BAGHDAD: Millions of Iraqis flocked to vote in a historic election yesterday, defying insurgents who killed 37 people in a bloody assault on the poll.
Voters, some ululating with joy, others hiding their faces in fear, cast ballots in higher-than-expected numbers in Iraq's first multi-party election in half a century.
Samir Hassan, 32, who lost his leg in a car bomb blast last year, said as he waited to vote in Baghdad: "I would have crawled here if I had to. I don't want terrorists to kill other Iraqis like they tried to kill me."
But in parts of the Sunni Arab heartland, where the insurgency has been bloodiest and many people boycotted the election, polling stations were empty.
Hailing the election as a "resounding success", US President George W Bush said: "The world is hearing the voice of freedom from the centre of the Middle East."
Despite draconian security measures imposed by Iraq's US-backed interim government, militants launched a string of attacks to try to torpedo the polls.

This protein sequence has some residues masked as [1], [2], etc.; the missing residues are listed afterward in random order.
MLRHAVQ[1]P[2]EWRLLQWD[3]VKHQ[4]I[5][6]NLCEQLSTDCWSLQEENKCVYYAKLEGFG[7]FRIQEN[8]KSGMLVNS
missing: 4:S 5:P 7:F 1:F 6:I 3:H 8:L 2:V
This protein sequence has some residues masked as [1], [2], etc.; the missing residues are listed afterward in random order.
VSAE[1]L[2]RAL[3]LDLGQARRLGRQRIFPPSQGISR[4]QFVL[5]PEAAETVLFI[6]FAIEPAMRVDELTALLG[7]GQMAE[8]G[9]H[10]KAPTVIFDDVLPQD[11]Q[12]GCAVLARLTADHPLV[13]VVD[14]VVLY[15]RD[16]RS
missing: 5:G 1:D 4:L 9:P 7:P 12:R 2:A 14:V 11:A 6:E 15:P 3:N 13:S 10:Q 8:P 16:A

They struck mainly in Baghdad, rocking the capital with nine suicide blasts in rapid succession. The Iraqi wing of Al Qaeda, led by Abu Musab Al Zarqawi, claimed responsibility.
Despite the violence, election officials said the turnout had been above expectations.
They originally put it at 72 per cent but later backtracked, saying possibly 8m had voted, which would be a little over 60pc of registered voters. With international monitors mostly staying away for fear of kidnapping, it was impossible to assess the fairness of the election or accuracy of the turnout estimates.
After the polls closed, election workers started counting ballots by hand - in some cases by candlelight due to widespread power outages.
Officials expect preliminary results in six to seven days and final results in about 10 days.